This sophomore-level course is designed to develop an understanding of assessing needs and designing projects in an international context. Specifically, students enrolled in this class are preparing for a Mercer on Mission experience. Students are exposed to understanding culture, history, and other pertinent issues affecting project development and implementation in a country of interest. (Every year)
HON 305. Honors Preceptorship (1 hour)
Prerequisite: HON 115.
Students serve as preceptors in HON 110/115 by working with the various 110/115 groups on their projects. S/U. May be taken twice for credit toward graduation. (Occasionally)
HON 325. Seminar in Global Issues (2 hours)
Prerequisite: HON 215.
Students will explore a specific aspect of the global situation in fine detail. (Every year)
HON 331. Project Implementation in an International Context (3 hours)
Prerequisite: HON 232.
This course is designed for the implementation of projects developed in HON 232 as a part of a Mercer on Mission experience. (Every year)
HON 332. Action and Vocation (2 hours)
Prerequisite: HON 331.
A project focused seminar that allows students to develop ideas and design projects that can improve the conditions of our society. Emphasis is placed on Servant Leadership as well as planning and evaluation techniques that make successful impacts on communities that they seek to serve. (Every year)
HON 395. CLAS University Honors Junior Seminar (2 hours)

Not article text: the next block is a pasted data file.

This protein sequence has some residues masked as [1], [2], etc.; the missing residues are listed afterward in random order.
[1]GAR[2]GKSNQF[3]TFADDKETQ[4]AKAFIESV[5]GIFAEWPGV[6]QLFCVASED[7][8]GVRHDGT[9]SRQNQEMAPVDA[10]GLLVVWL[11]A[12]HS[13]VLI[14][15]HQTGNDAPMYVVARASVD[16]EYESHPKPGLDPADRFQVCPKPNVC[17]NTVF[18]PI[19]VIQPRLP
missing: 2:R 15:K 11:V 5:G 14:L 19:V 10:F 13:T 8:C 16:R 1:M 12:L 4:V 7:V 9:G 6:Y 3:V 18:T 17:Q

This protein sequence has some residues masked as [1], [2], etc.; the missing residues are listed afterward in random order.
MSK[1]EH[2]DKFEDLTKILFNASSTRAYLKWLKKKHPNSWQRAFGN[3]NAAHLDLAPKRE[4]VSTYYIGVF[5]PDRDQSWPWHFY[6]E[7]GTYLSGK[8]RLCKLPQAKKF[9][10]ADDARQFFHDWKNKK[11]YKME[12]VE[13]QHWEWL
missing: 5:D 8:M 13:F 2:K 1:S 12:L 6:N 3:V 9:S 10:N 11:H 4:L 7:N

Prerequisite: acceptance into the CLAS University Honors Program.
Students will identify and explore opportunities relevant to their field of study and professional goals. Attention will be given to the development of professional skills, including leadership, collaboration, networking, consultation, oral presentation, and writing for a range of audiences. Students will read, discuss, and present on a variety of contemporary issues. (Every year)
HON 405. Thesis Preparation Seminar (0-6 hours)
Prerequisite: HON 205 or HON 215.
Students in their junior and/or senior year can register for up to six hours to work on their senior thesis. May be taken more than once for a total of up to six hours of credit toward graduation. Students must engage in projects or assignments requiring at least one contact hour, or equivalent per week for every hour of credit. S/U (Occasionally)
HON 431. Service Leadership Practicum (1-12 hours)
Prerequisite: HON 332.
A project-based tutorial under the direction of a faculty member where the student implements his or her culminating project for the service track of the Honors Program. For every one hour of credit earned, a student must demonstrate that he/she invested 45 hours of effort in the project (or 3 hours per week across the semester). (Every year)
HON 495. CLAS University Honors Senior Research Colloquium (2 hours)
Prerequisite: completion of HON 395 with a grade of B or higher.
In this course, students will create, present, and discuss scholarly work and research methods in their area(s) of study. The course will expose students to research frameworks and methodologies from other academic disciplines and challenge students to use perspectives and critiques from their peers to improve their own research. Students will make significant progress on a new or ongoing scholarly work in preparation for its public presentation, as required for University Honors. (Every year)